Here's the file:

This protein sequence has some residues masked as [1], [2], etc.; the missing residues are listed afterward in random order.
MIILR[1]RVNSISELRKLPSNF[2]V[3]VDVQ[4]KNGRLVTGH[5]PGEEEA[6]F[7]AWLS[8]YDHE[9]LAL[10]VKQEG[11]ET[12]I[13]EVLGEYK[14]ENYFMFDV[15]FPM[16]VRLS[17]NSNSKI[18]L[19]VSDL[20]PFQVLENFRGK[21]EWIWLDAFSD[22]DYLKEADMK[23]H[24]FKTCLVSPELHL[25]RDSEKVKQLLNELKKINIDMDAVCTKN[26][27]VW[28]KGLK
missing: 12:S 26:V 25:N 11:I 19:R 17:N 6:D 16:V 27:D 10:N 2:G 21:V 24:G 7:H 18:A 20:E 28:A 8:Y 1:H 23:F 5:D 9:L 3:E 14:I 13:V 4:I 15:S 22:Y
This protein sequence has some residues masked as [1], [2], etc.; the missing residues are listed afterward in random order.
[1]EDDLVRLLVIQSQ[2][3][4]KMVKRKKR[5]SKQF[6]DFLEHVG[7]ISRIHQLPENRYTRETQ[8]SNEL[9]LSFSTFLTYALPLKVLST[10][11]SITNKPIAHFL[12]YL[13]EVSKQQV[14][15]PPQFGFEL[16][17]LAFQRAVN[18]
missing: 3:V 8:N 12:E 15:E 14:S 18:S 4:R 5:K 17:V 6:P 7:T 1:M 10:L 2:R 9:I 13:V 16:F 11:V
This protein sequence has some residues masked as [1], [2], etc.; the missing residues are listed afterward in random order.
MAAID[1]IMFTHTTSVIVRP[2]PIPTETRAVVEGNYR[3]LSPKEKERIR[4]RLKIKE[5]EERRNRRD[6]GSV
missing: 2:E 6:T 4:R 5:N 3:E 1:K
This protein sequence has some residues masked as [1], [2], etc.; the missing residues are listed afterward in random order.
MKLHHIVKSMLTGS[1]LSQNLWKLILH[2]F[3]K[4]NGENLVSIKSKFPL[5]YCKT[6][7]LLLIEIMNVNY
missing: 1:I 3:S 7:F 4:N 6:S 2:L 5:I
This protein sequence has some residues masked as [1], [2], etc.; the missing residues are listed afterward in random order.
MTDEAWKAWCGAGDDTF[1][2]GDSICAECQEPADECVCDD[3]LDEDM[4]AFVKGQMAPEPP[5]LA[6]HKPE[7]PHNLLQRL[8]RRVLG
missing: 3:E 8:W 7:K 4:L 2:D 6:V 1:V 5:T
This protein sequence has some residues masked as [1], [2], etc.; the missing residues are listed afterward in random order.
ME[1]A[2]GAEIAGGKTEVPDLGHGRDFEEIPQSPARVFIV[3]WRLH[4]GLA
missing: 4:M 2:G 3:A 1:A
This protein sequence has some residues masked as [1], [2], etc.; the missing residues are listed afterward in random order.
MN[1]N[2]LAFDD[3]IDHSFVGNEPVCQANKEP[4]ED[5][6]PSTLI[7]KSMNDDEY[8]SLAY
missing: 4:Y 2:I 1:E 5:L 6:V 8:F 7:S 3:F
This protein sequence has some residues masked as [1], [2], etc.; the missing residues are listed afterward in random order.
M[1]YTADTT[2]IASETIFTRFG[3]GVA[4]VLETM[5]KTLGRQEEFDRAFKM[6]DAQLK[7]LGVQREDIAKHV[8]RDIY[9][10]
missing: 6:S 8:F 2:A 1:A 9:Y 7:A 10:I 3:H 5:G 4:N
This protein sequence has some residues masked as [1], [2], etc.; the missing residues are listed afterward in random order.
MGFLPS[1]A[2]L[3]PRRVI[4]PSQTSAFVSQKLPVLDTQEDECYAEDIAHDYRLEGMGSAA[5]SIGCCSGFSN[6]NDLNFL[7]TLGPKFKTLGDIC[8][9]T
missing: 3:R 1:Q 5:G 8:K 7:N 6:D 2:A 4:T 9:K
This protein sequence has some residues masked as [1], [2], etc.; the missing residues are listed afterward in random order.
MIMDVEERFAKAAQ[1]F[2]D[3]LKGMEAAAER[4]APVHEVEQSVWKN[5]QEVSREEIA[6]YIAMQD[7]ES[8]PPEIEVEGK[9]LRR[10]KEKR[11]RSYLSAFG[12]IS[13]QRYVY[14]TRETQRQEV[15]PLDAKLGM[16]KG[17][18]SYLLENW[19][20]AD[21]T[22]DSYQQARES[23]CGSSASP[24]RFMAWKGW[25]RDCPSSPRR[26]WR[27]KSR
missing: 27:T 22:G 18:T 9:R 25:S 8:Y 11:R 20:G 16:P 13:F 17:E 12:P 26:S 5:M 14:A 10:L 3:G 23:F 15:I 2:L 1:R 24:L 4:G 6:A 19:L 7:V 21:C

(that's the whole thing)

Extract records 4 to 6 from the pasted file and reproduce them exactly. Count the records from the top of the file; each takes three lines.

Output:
This protein sequence has some residues masked as [1], [2], etc.; the missing residues are listed afterward in random order.
MKLHHIVKSMLTGS[1]LSQNLWKLILH[2]F[3]K[4]NGENLVSIKSKFPL[5]YCKT[6][7]LLLIEIMNVNY
missing: 1:I 3:S 7:F 4:N 6:S 2:L 5:I
This protein sequence has some residues masked as [1], [2], etc.; the missing residues are listed afterward in random order.
MTDEAWKAWCGAGDDTF[1][2]GDSICAECQEPADECVCDD[3]LDEDM[4]AFVKGQMAPEPP[5]LA[6]HKPE[7]PHNLLQRL[8]RRVLG
missing: 3:E 8:W 7:K 4:L 2:D 6:V 1:V 5:T
This protein sequence has some residues masked as [1], [2], etc.; the missing residues are listed afterward in random order.
ME[1]A[2]GAEIAGGKTEVPDLGHGRDFEEIPQSPARVFIV[3]WRLH[4]GLA
missing: 4:M 2:G 3:A 1:A